The details below discuss the vulnerabilities found in the following devices:
WAFU Keyless Smart Lock v1.0
An attacker can use a software-defined radio to capture commands sent to the alarm from the remote keyfob. As no rolling code is implemented, it is a simple matter to play back the code and gain full access to the alarm’s functions. As an example, see the following image, comparing subsequent keypresses of the arm/disarm keyfob:
As of 22nd May, 2023, no fix has been released for this issue. Given that this is a vulnerability with the device hardware, we do not believe that this can be rectified with software updates.
All of the devices above demonstrate the same security weakness. An attacker can use a software-defined radio to capture commands sent to the alarm from the remote keyfob. As no rolling code is implemented, it is a simple matter to play back the code and gain full access to the alarm’s functions. As an example, see the following image, comparing subsequent keypresses of the AGSHome Alarm keyfob:
As of 13th May, 2023, none of the devices has been issued with a fix for this issue. Given that this is a vulnerability with the device hardware, we do not believe that this can be rectified with software updates.
Recently I had a chance to look at a number of intruder alarm systems sold via Amazon and eBay. These devices sell for up to £150, and a number are best sellers
Kerui W18 Alarm
Blitzwolf BW-IS22 Smart Home Security Alarm
Digoo DG-HAMB Smart Home Security System
AGSHome Smart Alarm
As discussed in my last post, RF frequency communication can be captured relatively easily, using a software-defined radio (SDR). All four devices use 433MHz RF to communicate between the sensors and the base station. Capturing transmissions from each device proved extremely simple; the following shows the result of triggering one of the door sensors included with the Kerui alarm:
I decided to capture the results of pressing the alarm arm/disarm fob for each device. These are used to remotely enable or disable the alarm. Using SDR# I captured both the AF and IQ transmissions. The results for each are as follows:
The top line shows keypress 1, and the bottom keypress 2. As you can see, for each device the two are identical. This means that once the code is captured it can be reused by an attacker to arm and disarm the alarm at will. Not something that is desirable for a security system!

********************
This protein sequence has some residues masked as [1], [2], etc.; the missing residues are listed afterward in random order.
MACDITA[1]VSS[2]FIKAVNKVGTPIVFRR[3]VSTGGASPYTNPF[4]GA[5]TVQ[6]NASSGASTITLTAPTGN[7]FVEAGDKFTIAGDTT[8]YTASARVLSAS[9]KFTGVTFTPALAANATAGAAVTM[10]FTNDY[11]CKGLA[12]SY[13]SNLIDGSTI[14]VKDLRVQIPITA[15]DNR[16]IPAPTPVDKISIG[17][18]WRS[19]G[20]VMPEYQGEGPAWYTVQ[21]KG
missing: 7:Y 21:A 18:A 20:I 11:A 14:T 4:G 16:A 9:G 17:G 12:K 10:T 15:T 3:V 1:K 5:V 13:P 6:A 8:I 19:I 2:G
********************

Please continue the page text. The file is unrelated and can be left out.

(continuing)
It appears that the majority of these generically named devices use 433MHz and non-rolling codes. More expensive devices seem to prefer the 868MHz band, and also rolling codes. These are more secure, but can still be jammed to stop a sensor activation from registering at the base station and triggering the alarm. They are also vulnerable to RollJam-type attacks. The moral of the story? Use something with wires!
The following CVEs are related to this work: CVE-2023-31759, CVE-2023-31761, CVE-2023-31762, CVE-2023-31763.
Have you ever wondered how wireless devices like remote controls or wireless sensors work? Chances are they use 433MHz radio technology. However, as with any technology, 433MHz radio signals can be vulnerable to hacking and exploitation. In this blog post, we’ll take a closer look at how 433MHz radio signals work, the tools and techniques used for hacking them, and the potential risks and benefits of such activities.
To understand how to hack 433MHz radio, it’s important to first understand the basics of how these signals work. 433MHz radio signals operate on a specific frequency range and use various modulation and encoding techniques to transmit information.
Modulation is the process of changing the frequency, phase, or amplitude of a radio signal to carry information. There are several types of modulation that you may encounter when working with 433MHz radio, including amplitude shift keying (ASK), frequency shift keying (FSK), on-off keying (OOK), and phase shift keying (PSK).
If you’re interested in hacking 433MHz radio, you’ll need specialized hardware and software tools like software-defined radios (SDRs), signal analyzers, and decoders. SDRs are radio communication systems that use software to control radio hardware, allowing you to manipulate radio signals and analyze them in real-time. Popular SDRs for hacking 433MHz radio include HackRF One and RTL-SDR. Signal analyzers are devices that can capture and analyze radio signals, helping you to better understand the signals and how to decode them. Popular signal analyzers for 433MHz radio hacking include the RF Explorer and the Signal Hound USB-SA44B. Decoders are software tools that can help you decode and interpret 433MHz radio signals. Popular decoders for 433MHz radio include Universal Radio Hacker (URH) and GNU Radio.
While hacking 433MHz radio can be a fascinating and powerful tool, it’s important to be aware of the potential risks and ethical considerations involved. By acting responsibly and using the right tools and techniques, you can help ensure that your hacking activities are safe and beneficial. If you want to learn more about 433MHz radio technology, there are many resources available that can help you explore this fascinating area of wireless technology.